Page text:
Impaired functional connectivity within and between frontostriatal circuits and its association with compulsive drug use and trait impulsivity in cocaine addiction

Yuzheng Hu, Betty Jo Salmeron, Hong Gu, Elliot A. Stein, Yihong Yang

Research output: Contribution to journalArticle

Abstract

IMPORTANCE: Converging evidence has long identified both impulsivity and compulsivity as key psychological constructs in drug addiction. Although dysregulated striatal-cortical network interactions have been identified in cocaine addiction, the association between these brain networks and addiction is poorly understood. OBJECTIVES: To test the hypothesis that cocaine addiction is associated with disturbances in striatal-cortical communication as captured by resting-state functional connectivity (rsFC), measured from coherent spontaneous fluctuations in the blood oxygenation level-dependent functional magnetic resonance imaging signal, and to explore the relationships between striatal rsFC, trait impulsivity, and uncontrolled drug use in cocaine addiction. DESIGN, SETTING, AND PARTICIPANTS: A case-control, cross-sectional study was conducted at the National Institute on Drug Abuse Intramural Research Program outpatient magnetic resonance imaging facility. Data used in the present study were collected between December 8, 2005, and September 30, 2011. Participants included 56 non-treatment-seeking cocaine users (CUs) (52 with cocaine dependence and 3 with cocaine abuse) and 56 healthy individuals serving as controls (HCs) matched on age, sex, years of education, race, estimated intelligence, and smoking status. MAINOUTCOMESANDMEASURES: Voxelwise statistical parametric analysis testing the rsFC strength differences between CUs and HCs in brain regions functionally connected to 6 striatal subregions defined a priori. RESULTS: Increased rsFC strength was observed predominantly in striatal-frontal circuits; decreased rsFC was found between the striatum and cingulate, striatal, temporal, hippocampal/amygdalar, and insular regions in the CU group compared with the HCs. Increased striatal-dorsal lateral prefrontal cortex connectivity strength was positively correlated with the amount of recent cocaine use (uncorrected P <.046) and elevated trait impulsivity in the CUs (uncorrected P <.012), and an index reflecting the balance between striatal-dorsal anterior cingulate cortex and striatal-anterior prefrontal/orbitofrontal cortex circuits was significantly associated with loss of control over cocaine use (corrected P <.012). CONCLUSIONS AND RELEVANCE: Cocaine addiction is associated with disturbed rsFC in several specific striatal-cortical circuits. Specifically, compulsive cocaine use, a defining characteristic of dependence, was associated with a balance of increased striatal-anterior prefrontal/orbitofrontal and decreased striatal-dorsal anterior cingulate connectivity; trait impulsivity, both a risk factor for and a consequence of cocaine use, was associated with increased dorsal striatal-dorsal lateral prefrontal cortex connectivity uniquely in CUs. These findings provide new insights toward the neurobiological mechanisms of addiction and suggest potential novel therapeutic targets for treatment.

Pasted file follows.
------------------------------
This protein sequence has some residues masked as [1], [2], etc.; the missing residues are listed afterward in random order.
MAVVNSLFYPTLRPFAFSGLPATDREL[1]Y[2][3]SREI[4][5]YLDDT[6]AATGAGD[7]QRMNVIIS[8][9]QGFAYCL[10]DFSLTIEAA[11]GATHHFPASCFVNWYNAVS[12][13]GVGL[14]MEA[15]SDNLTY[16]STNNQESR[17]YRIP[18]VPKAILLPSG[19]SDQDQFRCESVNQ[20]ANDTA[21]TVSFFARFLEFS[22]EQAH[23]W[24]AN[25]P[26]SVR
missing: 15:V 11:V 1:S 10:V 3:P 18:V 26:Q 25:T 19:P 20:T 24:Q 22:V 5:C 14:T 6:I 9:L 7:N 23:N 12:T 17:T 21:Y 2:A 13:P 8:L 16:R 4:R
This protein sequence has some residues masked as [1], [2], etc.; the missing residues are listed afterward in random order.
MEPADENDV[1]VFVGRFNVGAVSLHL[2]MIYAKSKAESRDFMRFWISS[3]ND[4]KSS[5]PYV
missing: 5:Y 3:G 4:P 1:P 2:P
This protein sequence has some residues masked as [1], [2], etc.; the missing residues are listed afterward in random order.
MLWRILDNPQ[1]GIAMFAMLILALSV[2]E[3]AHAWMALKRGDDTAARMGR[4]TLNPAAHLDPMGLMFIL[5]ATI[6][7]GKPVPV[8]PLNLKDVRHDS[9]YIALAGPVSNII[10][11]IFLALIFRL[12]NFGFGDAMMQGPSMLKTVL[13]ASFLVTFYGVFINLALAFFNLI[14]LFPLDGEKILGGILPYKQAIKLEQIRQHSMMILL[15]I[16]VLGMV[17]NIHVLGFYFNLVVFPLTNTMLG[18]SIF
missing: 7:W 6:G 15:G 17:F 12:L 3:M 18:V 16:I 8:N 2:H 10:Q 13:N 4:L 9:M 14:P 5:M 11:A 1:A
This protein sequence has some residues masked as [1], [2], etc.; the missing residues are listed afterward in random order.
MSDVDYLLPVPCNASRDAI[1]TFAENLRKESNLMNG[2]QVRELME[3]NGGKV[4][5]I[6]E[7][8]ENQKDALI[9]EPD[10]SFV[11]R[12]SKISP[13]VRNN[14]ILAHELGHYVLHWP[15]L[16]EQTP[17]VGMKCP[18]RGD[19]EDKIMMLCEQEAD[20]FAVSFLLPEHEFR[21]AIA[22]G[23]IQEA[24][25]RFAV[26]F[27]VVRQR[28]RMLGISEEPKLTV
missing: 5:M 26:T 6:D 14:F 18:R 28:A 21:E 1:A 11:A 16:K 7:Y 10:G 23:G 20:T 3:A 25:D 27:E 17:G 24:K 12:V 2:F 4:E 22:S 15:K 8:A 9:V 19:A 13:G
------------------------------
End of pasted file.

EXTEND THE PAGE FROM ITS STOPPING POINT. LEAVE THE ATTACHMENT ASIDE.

Original languageEnglish (US)
Pages (from-to)584-592
Number of pages9
JournalJAMA psychiatry
Volume72
Issue number6
DOIs
StatePublished - Jun 1 2015

ASJC Scopus subject areas

  • Psychiatry and Mental health

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